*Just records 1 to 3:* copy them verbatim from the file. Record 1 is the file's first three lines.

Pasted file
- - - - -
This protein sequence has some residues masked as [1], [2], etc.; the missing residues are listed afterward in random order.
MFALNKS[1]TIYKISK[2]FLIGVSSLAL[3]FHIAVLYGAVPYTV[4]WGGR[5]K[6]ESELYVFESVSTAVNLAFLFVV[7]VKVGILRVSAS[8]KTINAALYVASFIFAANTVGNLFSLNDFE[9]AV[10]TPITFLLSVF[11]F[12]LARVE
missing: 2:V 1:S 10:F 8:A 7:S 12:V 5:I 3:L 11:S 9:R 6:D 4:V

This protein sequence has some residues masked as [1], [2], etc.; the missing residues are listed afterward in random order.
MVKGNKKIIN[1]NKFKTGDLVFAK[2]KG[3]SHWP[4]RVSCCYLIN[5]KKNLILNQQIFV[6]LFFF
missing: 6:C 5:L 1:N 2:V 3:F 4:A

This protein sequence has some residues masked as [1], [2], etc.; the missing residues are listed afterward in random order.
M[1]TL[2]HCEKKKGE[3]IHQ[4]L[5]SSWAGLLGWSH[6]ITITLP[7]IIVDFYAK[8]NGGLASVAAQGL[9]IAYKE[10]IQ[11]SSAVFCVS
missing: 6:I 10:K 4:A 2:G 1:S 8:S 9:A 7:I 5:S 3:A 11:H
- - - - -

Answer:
This protein sequence has some residues masked as [1], [2], etc.; the missing residues are listed afterward in random order.
MFALNKS[1]TIYKISK[2]FLIGVSSLAL[3]FHIAVLYGAVPYTV[4]WGGR[5]K[6]ESELYVFESVSTAVNLAFLFVV[7]VKVGILRVSAS[8]KTINAALYVASFIFAANTVGNLFSLNDFE[9]AV[10]TPITFLLSVF[11]F[12]LARVE
missing: 2:V 1:S 10:F 8:A 7:S 12:V 5:I 3:L 11:S 9:R 6:D 4:V

This protein sequence has some residues masked as [1], [2], etc.; the missing residues are listed afterward in random order.
MVKGNKKIIN[1]NKFKTGDLVFAK[2]KG[3]SHWP[4]RVSCCYLIN[5]KKNLILNQQIFV[6]LFFF
missing: 6:C 5:L 1:N 2:V 3:F 4:A

This protein sequence has some residues masked as [1], [2], etc.; the missing residues are listed afterward in random order.
M[1]TL[2]HCEKKKGE[3]IHQ[4]L[5]SSWAGLLGWSH[6]ITITLP[7]IIVDFYAK[8]NGGLASVAAQGL[9]IAYKE[10]IQ[11]SSAVFCVS
missing: 6:I 10:K 4:A 2:G 1:S 8:S 9:A 7:I 5:S 3:A 11:H